With the above configuration, when the hydraulic pressure is not supplied from the oil pump 14 to the cylinder 29 c via the second oil passage 26 b, the urging force of the return spring 33 causes the connection pins 30 to 32 to be positioned closer to the cylinder 29 c, with the connection pin 30 being engaged with both the one wall 27 a of the second valve-abutting portion 27 and the second cam-abutting portion 28 in a straddling manner and the connection pin 31 being engaged with both the second cam-abutting portion 28 and the other side wall 27 a of the second valve-abutting portion 27 in a straddling manner (state shown in FIG. 3). This connects the second valve-abutting portion 27 and the second cam-abutting portion 28 to each other, whereby the movement of the second normal intake cam 22 c is transmitted from the second cam-abutting portion 28 to the second intake valve IV2 via the second valve-abutting portion 27. On the other hand, when the cylinder 29 is supplied with the hydraulic pressure, the connection pins 30 to 32 are moved toward the cylinder 29 a against the urging force of the return spring 33 whereby they are received into the respective cylinders 29 a to 29 c. This disconnects between the second valve-abutting portion 27 and the second cam-abutting portion 28 to make these portions 27 and 28 free from each other, which causes only the second cam-abutting portion 28 to be actuated by the second normal intake cam 22 c without transmitting the movement of the second normal intake cam 22 c from the second cam-abutting portion 28 to the second valve-abutting portion 27.

It should be noted that the exhaust rocker arm 25 has almost the same construction as the second intake rocker arm 24, and is only distinguished from the same in that an oil passage for supplying hydraulic pressure to a cylinder thereof (neither of which is shown) communicates with the third oil passage 26 c. Therefore, detailed description thereof will be omitted.

As shown in FIG. 4, the first intake cam rocker arm 23 is comprised of a first valve-abutting portion 35 in abutment with the first intake valve IV1, a first cam-abutting portion 36 in abutment with the first normal intake cam 22 a, and a retarded-closing cam-abutting portion 37 in abutment with the retarded-closing intake cam 22 b. The first valve-abutting portion 35 and the first cam-abutting portion 36 are constructed similarly to the second valve-abutting portion 27 and the second cam-abutting portion 28, described hereinabove, and therefore detailed description thereof is omitted while designating components and portions thereof using the same reference numerals. In FIG. 4, for clarity purposes, hatching of the first valve-abutting portion 35 and the first cam-abutting portion is omitted.

The retarded-closing cam-abutting portion 37 has a central portion thereof pivotally supported by the rocker arm shaft 26, an end thereof opposite from the first intake valve IV1 is in abutment with the retarded-closing intake cam 22 b. Further, the first valve-abutting portion 35 and the retarded-closing cam-abutting portion 37 are formed with cylinders 38 a and 38 b which can be made continuous with each other, in respective portions thereof closer to the first intake valve IV1 with respect to the rocker arm shaft 26. Within these cylinders 38 a and 38 b, connection pins 39 and 40 are slidably disposed, respectively, and within the cylinder 38 a is disposed a return spring 41 for urging the connection pins 39 and 40 toward the retarded-closing cam-abutting portion 37. Further, the retarded-closing cam-abutting portion 37 is formed with an oil passage 42 communicating between the first oil passage 26 a of the rocker arm shaft 26 and the cylinder 38 b.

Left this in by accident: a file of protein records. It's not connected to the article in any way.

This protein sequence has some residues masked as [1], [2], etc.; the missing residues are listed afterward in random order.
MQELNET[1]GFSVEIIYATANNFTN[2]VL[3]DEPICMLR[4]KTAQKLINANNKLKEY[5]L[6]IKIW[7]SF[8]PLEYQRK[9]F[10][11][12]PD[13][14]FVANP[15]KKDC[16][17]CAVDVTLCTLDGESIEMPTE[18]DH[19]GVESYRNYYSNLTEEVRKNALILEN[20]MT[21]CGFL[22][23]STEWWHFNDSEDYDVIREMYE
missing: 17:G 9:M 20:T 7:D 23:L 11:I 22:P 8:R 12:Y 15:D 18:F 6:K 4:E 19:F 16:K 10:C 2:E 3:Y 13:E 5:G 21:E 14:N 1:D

With the above configuration, when the hydraulic pressure is not supplied from the oil pump 14 to the cylinder 38 b via the first oil passage 26 a, the urging force of the return spring 41 causes the connection pins 39 and 40 to be received within the cylinders 38 a and 38 b (state shown in FIG. 4), respectively. This disconnects between the first valve-abutting portion 35 and the retarded-closing cam-abutting portion 37 to make these portions 35 and 37 free from each other, which causes only the second retarded-closing cam-abutting portion 37 to be actuated by the retarded-closing intake cam 22 b without transmitting the movement of the retarded-closing intake cam 22 b from the retarded-closing cam-abutting portion 37 to the first valve-abutting portion 35. On the other hand, when the cylinder 38 b is supplied with the hydraulic pressure, the connection pins 39 and 40 are moved toward the first valve-abutting portion 35 against the urging force of the return valve 41, whereby the connection pin 40 engages with both the first valve-abutting portion 35 and the retarded-closing cam-abutting portion 37 in a straddling manner, which connects between the first valve-abutting portion 35 and the retarded-closing cam-abutting portion 37.

In the valve actuating mechanism 21 constructed as described above, as shown in FIG. 6, the first and second intake valves IV1 and IV2 and the exhaust valve EV are actuated in the following three valve operating modes VTMODREQ:

1. Normal Mode VTMOD2

The supply of the hydraulic pressure to the rocker arms is inhibited.